Stretchable optical circuit enables wearable body sensor networks

February 20, 2014 // By Paul Buckley
Stretchable optical circuit enables wearable body sensor networks
A team of researchers from Ghent University are claiming the first optical circuit that uses interconnections which are not only bendable, but also stretchable and may be ideal for developing wearable body sensors and robotic skin.

The interconnections, made of a transparent poly-dimethylsiloxane (PDMS) material, are capable of guiding light along their path even when stretched up to 30% and when bent around an object the diameter of a human finger.
By integrating the stretchy interconnections into a circuit – with a light source on one end and a detector on the other – the researchers have created a miniature stretchable, bendable 'link' that could be incorporated into optical communications systems.
“To our knowledge, this is indeed the first truly bendable, stretchable optical link with these miniature dimensions,” said lead author Jeroen Missinne of Ghent University and imec, a micro- and nano-electronics research center, in Belgium.
Previously, researchers had created optical interconnections – also called lightguides or waveguides – from various rubbery materials. But until now, the researchers say, no one had discovered a way to enable these materials to carry light while stretched. Past efforts also included embedding waveguides made of semi-rigid glass fibers into a stretchable substance. In the new method, the stretchable substance itself is the waveguide.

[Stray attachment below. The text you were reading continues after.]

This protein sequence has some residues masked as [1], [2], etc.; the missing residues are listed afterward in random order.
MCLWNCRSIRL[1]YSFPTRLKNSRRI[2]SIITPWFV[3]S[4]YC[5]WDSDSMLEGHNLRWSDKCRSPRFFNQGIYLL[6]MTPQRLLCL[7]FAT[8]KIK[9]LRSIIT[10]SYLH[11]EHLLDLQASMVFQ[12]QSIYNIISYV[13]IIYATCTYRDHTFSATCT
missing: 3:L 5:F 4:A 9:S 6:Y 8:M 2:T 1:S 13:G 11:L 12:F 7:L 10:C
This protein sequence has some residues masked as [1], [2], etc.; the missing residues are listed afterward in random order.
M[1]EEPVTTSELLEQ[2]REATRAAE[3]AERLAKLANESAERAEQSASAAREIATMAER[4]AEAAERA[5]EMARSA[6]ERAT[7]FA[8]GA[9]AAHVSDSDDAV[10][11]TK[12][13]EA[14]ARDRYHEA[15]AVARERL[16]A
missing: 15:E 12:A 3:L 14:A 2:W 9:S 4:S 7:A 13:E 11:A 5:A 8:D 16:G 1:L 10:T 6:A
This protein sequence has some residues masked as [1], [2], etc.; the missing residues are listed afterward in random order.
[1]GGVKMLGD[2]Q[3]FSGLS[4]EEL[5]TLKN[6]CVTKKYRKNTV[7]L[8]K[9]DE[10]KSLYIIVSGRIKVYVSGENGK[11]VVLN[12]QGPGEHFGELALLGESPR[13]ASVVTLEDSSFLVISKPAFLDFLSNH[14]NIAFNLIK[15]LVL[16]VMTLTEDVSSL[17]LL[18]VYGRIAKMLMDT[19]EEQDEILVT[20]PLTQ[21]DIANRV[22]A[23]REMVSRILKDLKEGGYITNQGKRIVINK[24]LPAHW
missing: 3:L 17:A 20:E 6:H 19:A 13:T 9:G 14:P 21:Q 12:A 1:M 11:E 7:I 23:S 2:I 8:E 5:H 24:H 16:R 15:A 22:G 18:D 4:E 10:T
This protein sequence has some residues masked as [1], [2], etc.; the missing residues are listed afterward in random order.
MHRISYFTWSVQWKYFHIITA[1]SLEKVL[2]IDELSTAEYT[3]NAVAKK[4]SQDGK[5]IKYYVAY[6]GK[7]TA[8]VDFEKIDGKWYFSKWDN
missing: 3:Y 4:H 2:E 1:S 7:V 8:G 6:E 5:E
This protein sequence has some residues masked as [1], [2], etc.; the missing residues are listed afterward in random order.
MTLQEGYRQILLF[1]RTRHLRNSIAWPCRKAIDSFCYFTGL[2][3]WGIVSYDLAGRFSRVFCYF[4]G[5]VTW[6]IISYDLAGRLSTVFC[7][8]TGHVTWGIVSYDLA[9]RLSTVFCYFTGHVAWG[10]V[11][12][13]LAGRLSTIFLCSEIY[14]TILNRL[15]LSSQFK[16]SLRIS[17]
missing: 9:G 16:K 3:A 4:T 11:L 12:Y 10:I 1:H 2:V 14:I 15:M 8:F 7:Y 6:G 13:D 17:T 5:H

The new connector consists of two materials, both made of PDMS: a transparent core through which the light travels, surrounded by another transparent layer of PDMS with a lower refractive index, a characteristic of the material that describes how light moves through it. The configuration traps light in the guide’s core, causing it to propagate along its length.
The Belgian team have tested how far they could bend and stretch their new optical connector before too much light escaped.
“We were surprised that stretching had so little influence on the waveguides and also that their mechanical performance was so good,” Missinne said. The guide’s reliability was also 'remarkable',” explained Missinne. The researchers did not see a degradation in the material even after mechanically stretching it to a 10 percent elongation 80,000 times.
"waveguides are useless if you cannot launch

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